Baldwin Apple Tree

Most versions of the Baldwin Apple tree’s origin seem to agree that William Butters either found or planted the tree on his property in the eighteenth century. Originally known as the Butters Apple –because it was found on the property of the Butters family – and then the Pecker Apple – because woodpeckers were attracted to the tree – the apple eventually became known as the Baldwin Apple due to the enthusiastic promotion of the apple by Loammi Baldwin. A Revolutionary War veteran known as Col. Baldwin, Loammi was a prominent citizen of Woburn and an engineer who was instrumental in the building of the Middlesex Canal. He also shared the Baldwin Apple with his numerous acquaintances which led to the apple being named after him. The original Baldwin apple tree is said to have blown down in a storm in the early nineteenth century. A monument to the Baldwin Apple Tree can be found on Chestnut Street in Wilmington, next to the William Butters II Farmhouse (165 Chestnut Street).

The Baldwin Apple Monument
The Baldwin Apple Monument

Bear Oak

The Bear Oak was located in the part of Wilmington known as “Buck’s Corner” – a neighborhood centered at the intersection of Wildwood and Woburn Streets. This area is where the Buck family built Wilmington’s oldest surviving house in the early eighteenth century, with later generations of Buck’s settling nearby to create a neighborhood defined by the presence and history of the Buck family. A legend about this tree’s place in Wilmington history evolved, stating that Ephraim Buck, hiding behind this tree on his property, took aim at and fatally shot a large bear that was threatening the area. Although this incidence is said to have occurred in August of 1760, it was popularized in 1880 when Rev. Danial Noyes told the story in a speech he gave celebrating the town’s 150th anniversary. Less than twenty years later, the tree was cut down, but the tree was not forgotten, with photos and keepsakes created to memorialize the tree and its story.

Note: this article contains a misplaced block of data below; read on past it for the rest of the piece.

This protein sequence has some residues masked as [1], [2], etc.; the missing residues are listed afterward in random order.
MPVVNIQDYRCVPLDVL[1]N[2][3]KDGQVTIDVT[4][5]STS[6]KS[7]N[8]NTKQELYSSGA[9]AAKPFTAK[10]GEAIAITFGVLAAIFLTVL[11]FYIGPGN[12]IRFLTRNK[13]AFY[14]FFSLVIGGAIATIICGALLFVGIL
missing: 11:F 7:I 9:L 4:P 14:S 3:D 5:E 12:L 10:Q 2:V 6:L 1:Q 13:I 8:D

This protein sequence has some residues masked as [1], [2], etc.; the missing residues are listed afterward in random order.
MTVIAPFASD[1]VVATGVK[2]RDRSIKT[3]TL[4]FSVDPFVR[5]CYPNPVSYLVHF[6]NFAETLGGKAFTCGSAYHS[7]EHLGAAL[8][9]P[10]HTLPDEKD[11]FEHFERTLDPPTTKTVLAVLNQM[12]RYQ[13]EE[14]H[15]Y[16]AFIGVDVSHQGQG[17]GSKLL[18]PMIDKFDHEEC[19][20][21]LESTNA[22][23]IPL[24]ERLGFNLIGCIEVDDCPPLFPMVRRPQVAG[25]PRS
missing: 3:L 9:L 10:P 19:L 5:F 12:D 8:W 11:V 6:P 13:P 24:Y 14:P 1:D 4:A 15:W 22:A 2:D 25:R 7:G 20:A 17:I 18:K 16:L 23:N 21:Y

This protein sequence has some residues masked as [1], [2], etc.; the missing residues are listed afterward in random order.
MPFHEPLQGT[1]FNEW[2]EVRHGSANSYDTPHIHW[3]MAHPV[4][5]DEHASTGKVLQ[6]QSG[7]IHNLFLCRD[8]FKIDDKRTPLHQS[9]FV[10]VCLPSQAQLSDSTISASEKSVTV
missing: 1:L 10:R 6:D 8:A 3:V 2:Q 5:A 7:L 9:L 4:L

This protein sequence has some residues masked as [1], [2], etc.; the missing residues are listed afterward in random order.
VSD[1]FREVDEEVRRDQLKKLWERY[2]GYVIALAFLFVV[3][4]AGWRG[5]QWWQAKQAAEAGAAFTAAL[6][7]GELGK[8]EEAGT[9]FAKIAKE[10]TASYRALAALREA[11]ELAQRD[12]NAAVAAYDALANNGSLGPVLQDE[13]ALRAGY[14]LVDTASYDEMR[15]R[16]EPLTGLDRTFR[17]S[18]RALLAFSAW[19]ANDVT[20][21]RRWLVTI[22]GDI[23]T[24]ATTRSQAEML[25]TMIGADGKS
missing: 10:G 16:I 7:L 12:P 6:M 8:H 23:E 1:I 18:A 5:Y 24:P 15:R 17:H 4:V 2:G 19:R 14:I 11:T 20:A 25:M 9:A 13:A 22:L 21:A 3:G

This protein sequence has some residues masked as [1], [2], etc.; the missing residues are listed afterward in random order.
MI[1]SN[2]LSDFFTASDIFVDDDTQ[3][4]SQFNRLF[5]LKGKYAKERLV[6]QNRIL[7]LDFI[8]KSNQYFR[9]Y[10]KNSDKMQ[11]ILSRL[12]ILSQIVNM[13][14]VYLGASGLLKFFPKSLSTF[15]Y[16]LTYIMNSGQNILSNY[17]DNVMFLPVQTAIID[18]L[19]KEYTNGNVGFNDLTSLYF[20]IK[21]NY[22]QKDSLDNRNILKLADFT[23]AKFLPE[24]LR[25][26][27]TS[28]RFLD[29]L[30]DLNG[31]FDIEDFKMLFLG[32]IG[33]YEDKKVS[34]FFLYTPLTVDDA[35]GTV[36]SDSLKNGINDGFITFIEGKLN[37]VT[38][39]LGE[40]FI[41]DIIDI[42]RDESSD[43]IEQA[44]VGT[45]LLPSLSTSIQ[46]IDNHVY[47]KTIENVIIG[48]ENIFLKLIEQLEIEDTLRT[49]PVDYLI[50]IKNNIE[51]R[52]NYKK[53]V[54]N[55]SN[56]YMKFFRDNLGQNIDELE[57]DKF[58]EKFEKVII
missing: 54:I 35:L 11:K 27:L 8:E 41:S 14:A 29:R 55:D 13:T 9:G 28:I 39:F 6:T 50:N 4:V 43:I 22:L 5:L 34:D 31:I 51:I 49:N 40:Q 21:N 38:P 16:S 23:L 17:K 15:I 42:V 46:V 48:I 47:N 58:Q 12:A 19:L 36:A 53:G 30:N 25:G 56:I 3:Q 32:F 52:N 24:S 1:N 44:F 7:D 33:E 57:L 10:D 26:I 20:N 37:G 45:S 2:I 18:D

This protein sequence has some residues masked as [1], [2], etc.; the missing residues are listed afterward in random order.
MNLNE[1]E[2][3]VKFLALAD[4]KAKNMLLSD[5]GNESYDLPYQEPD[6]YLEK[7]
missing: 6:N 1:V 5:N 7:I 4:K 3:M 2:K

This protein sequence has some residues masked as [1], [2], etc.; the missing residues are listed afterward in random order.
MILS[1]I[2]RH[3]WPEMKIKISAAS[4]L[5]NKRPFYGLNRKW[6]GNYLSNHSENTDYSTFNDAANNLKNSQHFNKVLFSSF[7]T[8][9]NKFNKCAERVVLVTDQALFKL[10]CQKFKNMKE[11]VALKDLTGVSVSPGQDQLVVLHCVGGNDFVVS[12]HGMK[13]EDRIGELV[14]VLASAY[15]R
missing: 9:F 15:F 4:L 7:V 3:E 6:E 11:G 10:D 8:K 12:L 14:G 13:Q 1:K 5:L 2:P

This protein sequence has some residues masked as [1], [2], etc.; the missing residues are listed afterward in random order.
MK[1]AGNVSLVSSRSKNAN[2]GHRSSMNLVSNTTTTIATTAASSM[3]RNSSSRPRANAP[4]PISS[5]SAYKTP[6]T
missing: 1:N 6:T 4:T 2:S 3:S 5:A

A carving of the Bear Oak Tree remains
A carving of the Bear ak Tree remains

Jaquith Hemlock aka Great Hemlock

The Jaquith Hemlock was a huge tree located on Aldrich Road, about a half a mile away from the West Schoolhouse, on land originally owned by one of Wilmington’s oldest families, the Jaquiths. Local lore said it was the largest and oldest hemlock tree in New England. Described in the midtwentieth century as “one of Wilmington’s most unusual physical features,” this tree was also called at that time “nearly perfect” due to its massive size and full branches. In September of 1953, The Wilmington Crusader reported that the tree was cut down by a real estate developer, who stated that the tree was unsafe due to extensive rot at its core.

Jaquith Hemlock
The Jaquith Hemlock was said to be the largest in New England

Whitefield Elm

The Whitefield Elm is the symbol of Wilmington, prominently displayed on the town seal. It was located on Middlesex Avenue (Route 62), across the street from the former site of the Whitefield School (not far from the Wilmington Registry of Motor Vehicles location). Local legend states that the controversial evangelist of the Great Awakening, George Whitefield, preached under this tree in the eighteenth century when he was not allowed into the town’s church. Early 20th century town historian, Arthur Thomas Bond, claimed that the tree was 16 feet in circumference when it was cut down in the summer of 1900.

The Whitefield Elm from the Wilmington Scrapbook, page 38
The Whitefield Elm from the Wilmington Scrapbook, page 38
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